Havrincourt is a village approximately ten kilometres south west of Cambrai and three kilometres south of the Cambrai to Bapaume road (N30). Follow the signs for Grand Ravine CWGC Cemetery which is signposted from the centre of the village. Continue along Rue de Ribecourt.
The memorial is on your right. Parking for a few vehicles is available.
On the opening day of the Battle of Cambrai the 62nd Division were part of IV Corps on the left of General Sir Julian Byng’s Third Army. The battle was the first time that tanks had been used en masse.
In places along the front of the Havrincourt Sector the Hindenburg outpost line was close to the British front line and had therefore not been subjected to the opening bombardment. To make matters harder for the advancing tanks part of Havrincourt Wood had already been felled by the Germans and this made the going difficult for the tanks of G Battalion (With a further Company of I Battalion).
On the right the 2/6th West Yorkshires of 185th Brigade took the Germans’ front trenches and entered Havrincourt where the Germans put up a stout resistance which took a number of hours to deal with.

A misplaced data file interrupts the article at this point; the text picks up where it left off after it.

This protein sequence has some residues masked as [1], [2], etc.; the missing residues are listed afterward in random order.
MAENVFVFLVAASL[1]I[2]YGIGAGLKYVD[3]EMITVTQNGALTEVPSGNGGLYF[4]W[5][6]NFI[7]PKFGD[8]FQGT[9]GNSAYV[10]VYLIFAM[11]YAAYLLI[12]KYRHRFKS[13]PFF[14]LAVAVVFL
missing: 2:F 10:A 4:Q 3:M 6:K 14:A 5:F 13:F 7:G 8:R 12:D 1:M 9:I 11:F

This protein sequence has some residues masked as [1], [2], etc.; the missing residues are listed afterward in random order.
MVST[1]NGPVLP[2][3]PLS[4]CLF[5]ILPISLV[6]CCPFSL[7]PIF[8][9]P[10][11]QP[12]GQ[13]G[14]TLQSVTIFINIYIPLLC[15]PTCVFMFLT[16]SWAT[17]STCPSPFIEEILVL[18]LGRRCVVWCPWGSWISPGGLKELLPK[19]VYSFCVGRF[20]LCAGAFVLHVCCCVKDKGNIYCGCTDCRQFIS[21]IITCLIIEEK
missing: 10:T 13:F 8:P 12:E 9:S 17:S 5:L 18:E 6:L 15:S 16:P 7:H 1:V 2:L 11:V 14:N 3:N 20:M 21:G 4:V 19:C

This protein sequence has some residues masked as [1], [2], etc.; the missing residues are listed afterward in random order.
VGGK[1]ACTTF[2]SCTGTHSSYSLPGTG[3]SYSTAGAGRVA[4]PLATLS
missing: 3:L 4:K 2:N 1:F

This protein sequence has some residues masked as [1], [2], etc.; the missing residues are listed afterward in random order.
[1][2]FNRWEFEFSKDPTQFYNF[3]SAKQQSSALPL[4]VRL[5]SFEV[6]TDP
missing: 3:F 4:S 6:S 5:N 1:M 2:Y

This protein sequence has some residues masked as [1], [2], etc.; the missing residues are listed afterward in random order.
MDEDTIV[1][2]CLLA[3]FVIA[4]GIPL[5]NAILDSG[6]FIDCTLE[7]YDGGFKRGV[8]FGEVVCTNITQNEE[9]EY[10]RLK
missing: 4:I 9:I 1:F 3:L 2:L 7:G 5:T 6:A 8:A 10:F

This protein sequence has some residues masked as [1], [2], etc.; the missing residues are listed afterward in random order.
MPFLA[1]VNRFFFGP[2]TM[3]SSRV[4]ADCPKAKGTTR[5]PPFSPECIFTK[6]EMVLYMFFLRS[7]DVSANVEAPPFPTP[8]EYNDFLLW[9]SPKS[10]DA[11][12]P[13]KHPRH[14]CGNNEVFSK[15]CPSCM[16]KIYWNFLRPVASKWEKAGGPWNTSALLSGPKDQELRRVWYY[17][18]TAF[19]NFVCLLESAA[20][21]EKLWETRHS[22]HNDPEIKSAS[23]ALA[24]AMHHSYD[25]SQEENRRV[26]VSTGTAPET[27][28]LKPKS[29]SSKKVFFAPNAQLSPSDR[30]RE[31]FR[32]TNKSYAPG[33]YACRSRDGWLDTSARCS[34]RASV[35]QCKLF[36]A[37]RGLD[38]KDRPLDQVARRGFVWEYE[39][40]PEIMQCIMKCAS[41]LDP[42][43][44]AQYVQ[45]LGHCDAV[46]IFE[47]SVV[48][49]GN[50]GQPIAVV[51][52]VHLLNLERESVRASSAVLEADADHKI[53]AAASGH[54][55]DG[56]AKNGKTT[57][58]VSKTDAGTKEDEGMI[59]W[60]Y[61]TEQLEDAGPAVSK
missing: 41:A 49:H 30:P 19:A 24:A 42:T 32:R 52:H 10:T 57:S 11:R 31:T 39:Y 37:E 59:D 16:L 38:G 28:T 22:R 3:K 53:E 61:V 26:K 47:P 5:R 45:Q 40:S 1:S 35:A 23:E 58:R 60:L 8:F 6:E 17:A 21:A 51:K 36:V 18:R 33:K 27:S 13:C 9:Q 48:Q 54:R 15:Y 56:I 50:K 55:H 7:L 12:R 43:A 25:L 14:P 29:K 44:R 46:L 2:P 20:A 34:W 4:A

The Germans had dug a trench system across the front of Havrincourt Château reinforced with machine bunkers and these made life very difficult for the approaching men of the 2/4th KOYLI in 187th Brigade. To their left the 2/5th KOYLI moved up alongside the Canal du Nord and succeeded in taking their Blue Line by 0830 hours.
Whilst the struggle for the village of Havrincourt continued the remainder of 62nd Division readied themselves for the attack on their second objective: the Brown Line which ran all but westwards from just behind Flesquières to the canal.
Despite isolated pockets of resistance the advance continued smoothly with the tanks supporting the infantry and by 1030 hours the second objective was in British hands.
Havrincourt was lost again on 23rd March 1918 during the German Spring Offensive.
On the 12th September 1918 Byng’s Third Army was once again in a position to strike against the Hindenburg Line (which ran through the village). He chose to put the 62nd Division back into the line in honour of their previous success.
The village was retaken and Byng considered the victory a turning point, though by no means easy, the advance from there on seemed to be come up against defenders who had lost heart.
The memorial was unveiled in 1922. At the top you will see a Pelican which was the Divisional emblem.